The Court may order the company to be restored to the Register (the Order) if it is satisfied that:
- in the case of a company which was defunct, defaulting or voluntarily struck off, at the time of its striking off, the company was carrying on business or in operation; or
- it would be just for the company to be restored to the Register.
In reaching its decision, the Court will consider the following matters:
- whether or not the company would satisfy the solvency test, if restored (unless the application is made by a creditor).
In order to satisfy the solvency test a company must be able to pay its debts as they become due and the value of the company's assets must be greater than the value of its liabilities. In determining whether the value of a company's assets is greater than the value of its liabilities, the directors must have regard to the most recent accounts of the company and all other circumstances that the directors know or ought to know affect or may affect the value of the company's assets and the value of the company's liabilities. The directors may also rely on valuations of assets or estimates of liabilities that are reasonable in the circumstances;
- whether the persons who were directors at the time the company was struck off consent to being directors if the company is restored;
- in the case of a company which has been dissolved having been voluntarily or compulsorily wound up, whether any person who was a liquidator prior to the company's dissolution consents to be a liquidator, if the company is restored;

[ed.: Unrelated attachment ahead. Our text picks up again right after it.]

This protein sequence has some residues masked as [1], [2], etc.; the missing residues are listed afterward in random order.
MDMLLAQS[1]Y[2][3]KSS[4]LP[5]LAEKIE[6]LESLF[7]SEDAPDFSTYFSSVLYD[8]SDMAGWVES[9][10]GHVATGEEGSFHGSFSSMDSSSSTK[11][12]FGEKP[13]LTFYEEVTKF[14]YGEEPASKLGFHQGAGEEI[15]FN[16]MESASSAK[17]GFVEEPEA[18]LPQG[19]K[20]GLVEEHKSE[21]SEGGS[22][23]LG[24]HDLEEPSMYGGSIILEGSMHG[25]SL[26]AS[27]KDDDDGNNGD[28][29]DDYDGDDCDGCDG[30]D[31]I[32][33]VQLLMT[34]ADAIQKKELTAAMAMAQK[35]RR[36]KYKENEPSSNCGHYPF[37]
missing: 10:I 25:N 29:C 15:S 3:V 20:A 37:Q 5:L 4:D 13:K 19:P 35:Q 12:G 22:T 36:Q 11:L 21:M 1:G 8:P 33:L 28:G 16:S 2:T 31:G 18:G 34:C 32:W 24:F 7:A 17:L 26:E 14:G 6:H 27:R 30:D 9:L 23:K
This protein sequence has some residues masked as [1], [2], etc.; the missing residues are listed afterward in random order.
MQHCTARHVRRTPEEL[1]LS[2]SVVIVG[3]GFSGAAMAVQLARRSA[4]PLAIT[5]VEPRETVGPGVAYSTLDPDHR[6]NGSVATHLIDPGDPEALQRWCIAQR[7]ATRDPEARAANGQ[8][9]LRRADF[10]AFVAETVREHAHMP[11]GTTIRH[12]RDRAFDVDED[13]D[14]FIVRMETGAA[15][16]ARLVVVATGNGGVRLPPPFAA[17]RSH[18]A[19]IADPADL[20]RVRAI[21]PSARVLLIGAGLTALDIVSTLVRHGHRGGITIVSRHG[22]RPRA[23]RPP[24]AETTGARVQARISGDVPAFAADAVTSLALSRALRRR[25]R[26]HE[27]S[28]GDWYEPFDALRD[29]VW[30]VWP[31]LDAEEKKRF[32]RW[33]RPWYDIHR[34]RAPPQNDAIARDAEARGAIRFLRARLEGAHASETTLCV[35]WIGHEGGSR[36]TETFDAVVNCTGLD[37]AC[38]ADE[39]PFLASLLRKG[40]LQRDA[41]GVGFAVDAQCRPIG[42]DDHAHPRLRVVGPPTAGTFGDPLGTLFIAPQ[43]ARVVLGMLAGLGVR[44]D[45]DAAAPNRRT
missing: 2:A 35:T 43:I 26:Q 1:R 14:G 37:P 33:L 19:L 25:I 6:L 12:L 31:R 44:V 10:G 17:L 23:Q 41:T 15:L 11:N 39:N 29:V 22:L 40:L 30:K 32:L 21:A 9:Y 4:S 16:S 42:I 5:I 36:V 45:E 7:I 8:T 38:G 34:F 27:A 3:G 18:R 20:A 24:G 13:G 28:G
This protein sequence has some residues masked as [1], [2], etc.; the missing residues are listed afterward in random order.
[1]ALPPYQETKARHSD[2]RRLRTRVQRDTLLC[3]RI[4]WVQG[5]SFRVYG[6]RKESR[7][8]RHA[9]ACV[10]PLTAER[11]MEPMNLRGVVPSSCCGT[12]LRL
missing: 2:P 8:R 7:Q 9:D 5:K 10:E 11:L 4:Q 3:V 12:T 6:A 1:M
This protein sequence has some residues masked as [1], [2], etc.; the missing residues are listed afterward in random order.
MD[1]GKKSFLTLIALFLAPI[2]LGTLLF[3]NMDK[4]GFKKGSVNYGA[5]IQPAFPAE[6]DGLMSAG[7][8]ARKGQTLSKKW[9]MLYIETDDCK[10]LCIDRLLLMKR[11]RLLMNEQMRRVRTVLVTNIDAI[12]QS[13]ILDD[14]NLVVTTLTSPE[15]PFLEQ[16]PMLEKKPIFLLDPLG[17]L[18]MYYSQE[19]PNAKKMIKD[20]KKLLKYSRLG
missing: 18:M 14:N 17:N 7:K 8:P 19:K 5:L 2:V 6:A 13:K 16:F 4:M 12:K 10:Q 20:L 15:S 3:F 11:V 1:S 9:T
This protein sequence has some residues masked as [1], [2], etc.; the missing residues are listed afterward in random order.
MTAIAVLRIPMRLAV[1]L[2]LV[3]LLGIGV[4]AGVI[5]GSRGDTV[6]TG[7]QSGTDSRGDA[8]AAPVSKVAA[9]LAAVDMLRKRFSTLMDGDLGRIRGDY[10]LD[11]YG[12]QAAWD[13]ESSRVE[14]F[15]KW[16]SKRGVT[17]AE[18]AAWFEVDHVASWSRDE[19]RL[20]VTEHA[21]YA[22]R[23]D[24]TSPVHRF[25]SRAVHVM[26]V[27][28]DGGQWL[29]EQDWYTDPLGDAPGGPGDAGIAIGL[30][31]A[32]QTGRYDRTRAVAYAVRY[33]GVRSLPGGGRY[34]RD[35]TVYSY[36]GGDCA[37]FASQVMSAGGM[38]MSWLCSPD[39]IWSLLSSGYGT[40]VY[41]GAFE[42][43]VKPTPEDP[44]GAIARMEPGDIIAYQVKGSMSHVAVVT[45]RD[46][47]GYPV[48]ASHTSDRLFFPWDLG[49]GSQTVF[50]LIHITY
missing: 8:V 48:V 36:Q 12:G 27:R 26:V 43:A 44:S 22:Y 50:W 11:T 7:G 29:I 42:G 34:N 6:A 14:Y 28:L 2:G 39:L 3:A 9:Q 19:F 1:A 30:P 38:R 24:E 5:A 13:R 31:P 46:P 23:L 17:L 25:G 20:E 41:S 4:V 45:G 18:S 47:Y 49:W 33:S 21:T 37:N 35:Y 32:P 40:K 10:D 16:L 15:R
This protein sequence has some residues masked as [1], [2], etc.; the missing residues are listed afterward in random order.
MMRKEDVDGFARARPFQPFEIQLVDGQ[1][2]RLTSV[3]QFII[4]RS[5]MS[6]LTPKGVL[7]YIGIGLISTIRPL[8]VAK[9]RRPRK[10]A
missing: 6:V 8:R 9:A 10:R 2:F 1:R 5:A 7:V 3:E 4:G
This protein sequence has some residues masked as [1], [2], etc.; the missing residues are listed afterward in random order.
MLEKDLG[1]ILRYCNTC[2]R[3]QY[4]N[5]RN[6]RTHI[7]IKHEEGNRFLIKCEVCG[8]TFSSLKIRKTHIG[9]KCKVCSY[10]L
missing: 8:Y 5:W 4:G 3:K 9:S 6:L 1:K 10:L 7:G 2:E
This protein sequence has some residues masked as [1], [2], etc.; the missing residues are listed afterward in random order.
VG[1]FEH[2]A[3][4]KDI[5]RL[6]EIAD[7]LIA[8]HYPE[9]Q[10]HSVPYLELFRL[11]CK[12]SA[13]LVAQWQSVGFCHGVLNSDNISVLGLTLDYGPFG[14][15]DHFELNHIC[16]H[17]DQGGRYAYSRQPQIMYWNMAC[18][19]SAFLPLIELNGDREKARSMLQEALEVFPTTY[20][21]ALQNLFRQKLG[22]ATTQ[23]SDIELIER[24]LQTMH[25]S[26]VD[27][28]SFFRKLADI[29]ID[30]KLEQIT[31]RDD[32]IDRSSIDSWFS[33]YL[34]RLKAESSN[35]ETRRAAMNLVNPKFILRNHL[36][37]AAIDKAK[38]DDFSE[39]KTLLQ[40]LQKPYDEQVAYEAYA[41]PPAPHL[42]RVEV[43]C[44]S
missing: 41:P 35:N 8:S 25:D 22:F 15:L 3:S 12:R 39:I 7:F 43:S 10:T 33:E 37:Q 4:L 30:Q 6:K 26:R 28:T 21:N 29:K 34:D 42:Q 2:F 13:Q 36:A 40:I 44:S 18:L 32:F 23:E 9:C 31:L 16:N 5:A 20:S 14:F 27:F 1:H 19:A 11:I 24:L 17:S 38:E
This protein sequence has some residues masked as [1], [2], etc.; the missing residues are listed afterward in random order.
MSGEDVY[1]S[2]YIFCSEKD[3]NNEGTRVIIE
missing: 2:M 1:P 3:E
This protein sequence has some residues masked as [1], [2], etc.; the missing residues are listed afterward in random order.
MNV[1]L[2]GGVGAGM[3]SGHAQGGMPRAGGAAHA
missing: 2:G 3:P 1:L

- the circumstances in which the company was struck off or dissolved;
- whether there were any persistent or gross violations of the Companies Law;
- whether the company was used for fraudulent purposes;
- whether restoration to the Register would jeopardise the reputation of the Bailiwick as a financial centre; and
- whether it would be just and equitable to restore the company to the Register.
The Order may be made on such terms and conditions, contain such directions and make such provision as the Court thinks fit for placing the company and all other persons in the same position as nearly as may have been if the company had not been struck off or dissolved.
The Order may require any person responsible for the company being struck off or dissolved to pay the costs of the application for restoration and require those persons to reimburse the applicant for any payments made to the Registrar and Her Majesty's Procureur (below) even if that person is not a party to the application for restoration.
Commencement of the Order
Upon an Order being made and taking effect, the company will be deemed to have continued in existence, upon restoration of the company's name to the Register.
If the name of the company is restored to the Register before the expiration of six years from the date of its striking off or, as the case may be, dissolution and removal from the Register, it is entitled to have returned to it any property which vested in the Crown (bona vacantia) upon its striking off or dissolution and removal from the Register or, if any such property has been disposed of, its value at the time of disposal.
This six year period may be extended if the Court considers it equitable to do so having regard to the extent of prejudice the company would otherwise suffer.
Payments and Fees
Restoration of a company is conditional upon payment by the applicant of:
- a restoration fee payable to the Registrar in addition to all fees, penalties etc. which would have been payable by the company if it had not been struck off or dissolved and had each year delivered its annual validation in accordance with the Companies Law (including late filing fees for annual validations);
- any additional fees specified by the Registrar;
- any costs incurred by Her Majesty's Receiver-General in administering any property belonging to the company; and
- any costs incurred by Her Majesty's Procureur in connection with the striking off, dissolution or the application for restoration.
In addition, there will be Court fees for making the application as well as notarial fees for swearing the affidavit.